So I have two stacks of books sitting on my desk at home: one of books that I still need to read (I get through them rather slowly, as I mostly read during the few stolen moments available to a stay-at-home mom with 3 young children) and one of those that I have managed to read but want to write something about. I’m trying to wade through some of the latter stack, since even my generous faculty book check-out period at the university is coming to an end, and the former might need to get made into two stacks, lest they all come tumbling down.

I read Peter Singer’s The Life You Can Save after hearing about it on The World, one of my favorite public radio programs. That’s the way that I hear about a lot of the books (and mostly all of the fiction) I read. I was particularly interested in this one because of the Poverty in the Global Economy course that I taught early this summer, although I didn’t end up using it directly in the course. It’s very quick to read and worthwhile, especially if you have a particular interest either in moral reasoning (he’s a philosopher, and the beginning of the book really lays out his personal philosophy around shared responsibility for survival of the world’s most vulnerable) or in global poverty, although it’s lighter on critique of the global economic structure than I would have liked or expected.

Here are my reflections on the book, with the major caveat that I am no literary reviewer, obviously. I review articles for a couple of journals, but that kind of criticism is much different, and much more regimented, than this, so take it more as though we were having a book club and I’m a member offering my take on it, okay? And then feel free to totally disagree with me and offer your own thoughts in the comments.

As an aside, I’m interested in starting a real book club for radical social workers–I’ll do a whole post on that later–but if you’re at all interested in meeting monthly for drinks/coffee/discussion of the kinds of books that appeal to me, at least, as a radical social worker…please let me know!

The basic premise of the book is that our world is rich enough to end dire poverty, if we just spread our wealth around better and that our failure to do so is an individual moral failing no less egregious than if we saw a child drowning and did not jump in to try to save her. He challenges us to think about every penny that we spend unnecessarily and whether we can legitimately claim that to be ethical behavior. It’s a premise that I personally accept, yet there were many parts of the book that gave me pause. My thoughts, in no particular order:

There’s a section where Singer challenges the validity of the whole concept of self-interest, even enlightened self-interest (see p.77). He gives several examples where compassion is obviously not stemming from self-interest and then asserts that the norm of self-interest compels people to claim it as a motivation for their actions rather than to appeal to our own higher instincts and those of others. This discussion made me question the role that self-interest plays in community organizing, in particular, where it is pretty much universally the motivating factor around which people are brought into relationships. Should it be so? Or should we, in fact, be operating from a perspective of more altruistic motivation, using different language to talk about how to bring people together?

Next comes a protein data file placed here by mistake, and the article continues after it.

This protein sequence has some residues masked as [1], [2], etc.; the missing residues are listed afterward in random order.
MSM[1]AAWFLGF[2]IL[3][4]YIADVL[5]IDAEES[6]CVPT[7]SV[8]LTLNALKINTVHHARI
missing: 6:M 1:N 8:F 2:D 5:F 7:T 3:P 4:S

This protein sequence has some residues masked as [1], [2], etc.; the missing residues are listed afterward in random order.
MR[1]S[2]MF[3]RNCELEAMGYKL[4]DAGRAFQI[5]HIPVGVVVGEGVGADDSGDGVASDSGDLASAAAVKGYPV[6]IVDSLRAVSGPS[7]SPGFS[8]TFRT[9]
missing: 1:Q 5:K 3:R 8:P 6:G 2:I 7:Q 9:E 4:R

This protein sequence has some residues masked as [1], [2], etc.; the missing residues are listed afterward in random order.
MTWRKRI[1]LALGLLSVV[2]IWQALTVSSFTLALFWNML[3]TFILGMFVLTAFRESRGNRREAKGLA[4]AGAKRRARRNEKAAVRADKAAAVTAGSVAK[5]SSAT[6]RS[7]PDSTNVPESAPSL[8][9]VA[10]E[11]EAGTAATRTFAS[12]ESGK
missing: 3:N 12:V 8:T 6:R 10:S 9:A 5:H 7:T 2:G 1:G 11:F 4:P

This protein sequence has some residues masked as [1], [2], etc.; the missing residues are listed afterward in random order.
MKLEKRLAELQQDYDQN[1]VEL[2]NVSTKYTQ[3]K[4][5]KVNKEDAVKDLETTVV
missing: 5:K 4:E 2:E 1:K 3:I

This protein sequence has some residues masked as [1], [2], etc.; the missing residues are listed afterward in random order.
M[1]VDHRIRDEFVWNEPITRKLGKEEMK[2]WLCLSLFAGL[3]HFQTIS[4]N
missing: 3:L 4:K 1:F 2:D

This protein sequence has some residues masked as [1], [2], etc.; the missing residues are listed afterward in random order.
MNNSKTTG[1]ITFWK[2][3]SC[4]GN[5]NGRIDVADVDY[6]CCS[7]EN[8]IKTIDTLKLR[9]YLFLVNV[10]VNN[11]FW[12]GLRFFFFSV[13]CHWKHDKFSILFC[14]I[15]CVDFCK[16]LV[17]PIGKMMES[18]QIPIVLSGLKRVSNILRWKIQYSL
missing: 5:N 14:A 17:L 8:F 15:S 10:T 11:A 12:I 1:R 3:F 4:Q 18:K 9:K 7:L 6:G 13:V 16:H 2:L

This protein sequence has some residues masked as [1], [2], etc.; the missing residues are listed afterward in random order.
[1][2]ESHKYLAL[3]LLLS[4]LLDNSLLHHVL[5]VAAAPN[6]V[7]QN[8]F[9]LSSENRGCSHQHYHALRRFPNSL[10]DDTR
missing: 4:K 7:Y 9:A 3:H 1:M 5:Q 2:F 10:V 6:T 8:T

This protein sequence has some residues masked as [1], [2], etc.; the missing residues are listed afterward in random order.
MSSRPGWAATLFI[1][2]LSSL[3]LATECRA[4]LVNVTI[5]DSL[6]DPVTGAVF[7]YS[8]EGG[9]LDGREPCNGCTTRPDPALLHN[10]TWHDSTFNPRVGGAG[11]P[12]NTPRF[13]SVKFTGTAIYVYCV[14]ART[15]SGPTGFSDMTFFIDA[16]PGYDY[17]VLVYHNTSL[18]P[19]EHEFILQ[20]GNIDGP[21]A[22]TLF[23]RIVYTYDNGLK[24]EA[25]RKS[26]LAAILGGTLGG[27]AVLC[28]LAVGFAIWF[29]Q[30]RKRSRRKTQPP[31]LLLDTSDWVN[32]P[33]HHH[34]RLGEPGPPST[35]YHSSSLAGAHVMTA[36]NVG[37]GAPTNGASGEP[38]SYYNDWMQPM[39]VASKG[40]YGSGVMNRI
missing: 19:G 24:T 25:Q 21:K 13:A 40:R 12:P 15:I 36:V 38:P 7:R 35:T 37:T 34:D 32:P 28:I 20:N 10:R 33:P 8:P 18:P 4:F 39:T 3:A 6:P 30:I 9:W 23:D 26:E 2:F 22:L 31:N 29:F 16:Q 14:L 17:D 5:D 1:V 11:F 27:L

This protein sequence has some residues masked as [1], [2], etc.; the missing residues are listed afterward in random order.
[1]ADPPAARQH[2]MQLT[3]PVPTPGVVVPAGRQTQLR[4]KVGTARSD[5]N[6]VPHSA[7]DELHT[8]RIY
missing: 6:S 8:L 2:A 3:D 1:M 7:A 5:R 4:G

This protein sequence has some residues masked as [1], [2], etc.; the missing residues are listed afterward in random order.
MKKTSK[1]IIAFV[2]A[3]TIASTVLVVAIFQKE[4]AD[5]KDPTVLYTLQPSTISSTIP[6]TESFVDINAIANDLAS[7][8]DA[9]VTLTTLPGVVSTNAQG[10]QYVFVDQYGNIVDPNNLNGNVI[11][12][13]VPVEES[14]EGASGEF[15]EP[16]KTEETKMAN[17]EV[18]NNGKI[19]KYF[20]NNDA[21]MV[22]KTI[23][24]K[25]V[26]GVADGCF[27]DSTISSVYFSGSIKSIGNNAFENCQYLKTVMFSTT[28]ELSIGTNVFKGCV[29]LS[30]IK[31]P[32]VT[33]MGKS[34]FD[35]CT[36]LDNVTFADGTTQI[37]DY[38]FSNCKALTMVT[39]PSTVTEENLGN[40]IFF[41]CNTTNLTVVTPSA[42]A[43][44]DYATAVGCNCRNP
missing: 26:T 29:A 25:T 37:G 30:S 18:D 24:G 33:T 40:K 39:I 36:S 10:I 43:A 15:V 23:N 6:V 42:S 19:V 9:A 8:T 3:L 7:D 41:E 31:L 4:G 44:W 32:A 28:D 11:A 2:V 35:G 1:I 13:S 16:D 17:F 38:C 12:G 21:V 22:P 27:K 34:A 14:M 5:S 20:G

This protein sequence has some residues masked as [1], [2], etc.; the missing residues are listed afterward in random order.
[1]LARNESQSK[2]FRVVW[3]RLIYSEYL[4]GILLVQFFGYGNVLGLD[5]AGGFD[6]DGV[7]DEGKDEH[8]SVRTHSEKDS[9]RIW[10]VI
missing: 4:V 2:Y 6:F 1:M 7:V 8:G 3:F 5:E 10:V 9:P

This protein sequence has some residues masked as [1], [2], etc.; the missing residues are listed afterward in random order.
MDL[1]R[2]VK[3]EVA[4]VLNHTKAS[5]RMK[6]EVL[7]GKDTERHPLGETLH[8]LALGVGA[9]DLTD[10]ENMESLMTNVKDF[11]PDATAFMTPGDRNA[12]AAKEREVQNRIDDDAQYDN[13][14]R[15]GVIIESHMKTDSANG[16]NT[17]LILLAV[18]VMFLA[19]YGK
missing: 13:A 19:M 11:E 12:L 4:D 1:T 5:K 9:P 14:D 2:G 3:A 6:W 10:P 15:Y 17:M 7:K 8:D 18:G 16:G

Singer is almost apolitical in his analysis of the global economy, and I take issue with his characterization of advocacy with national governments as being so unlikely so as to be a waste of time. To expand his initial analogy, to me that sounds like saying that, if the waves are really bad and I’m not a good swimmer, so it’s unlikely that I could save the dying child, then I shouldn’t even bother trying? Especially because, in this case, we can certainly be working to exert political, social, and economic pressure on world leaders to take anti-poverty policies at the same time as we are taking personal steps to make a contribution.

There is a chapter in the book that asks, in several different ways, questions about the extent to which we are allowed to have a preference for our own children over the children of others–basically, do we have a right to give to our own children, knowing that what we give to them effectively reduces what we can give to children in poverty around the world, and, if so, what are the limits that must morally be placed on this giving? This discussion was tough but very important for me as a mom. I think quite a bit, actually, about what my kids have compared to others. We really don’t buy toys for the kids much at all, and they rarely have new clothes, but they do have all they want to eat (not what they want to eat, my 3-year-old would point out!), great medical care, clean water, lots of attention from a well-rested and well-treated mom, access to safe and free recreation, books to look at…so very, very much. I do think, consciously, about not over-buying for them, both because we should be directing our resources elsewhere and because I believe that too much stuff is bad for them, but what about taking that further? Should we live in a less expensive neighborhood even if it means poorer-quality schools? Should I be working full-time on social justice causes rather than dedicating my time to them? I’m obviously exerting a preference for my kids’ well-being over the well-being of other kids, and I guess I really didn’t think about the questionable morality of that until I read this book. But now I kind of can’t stop thinking about it.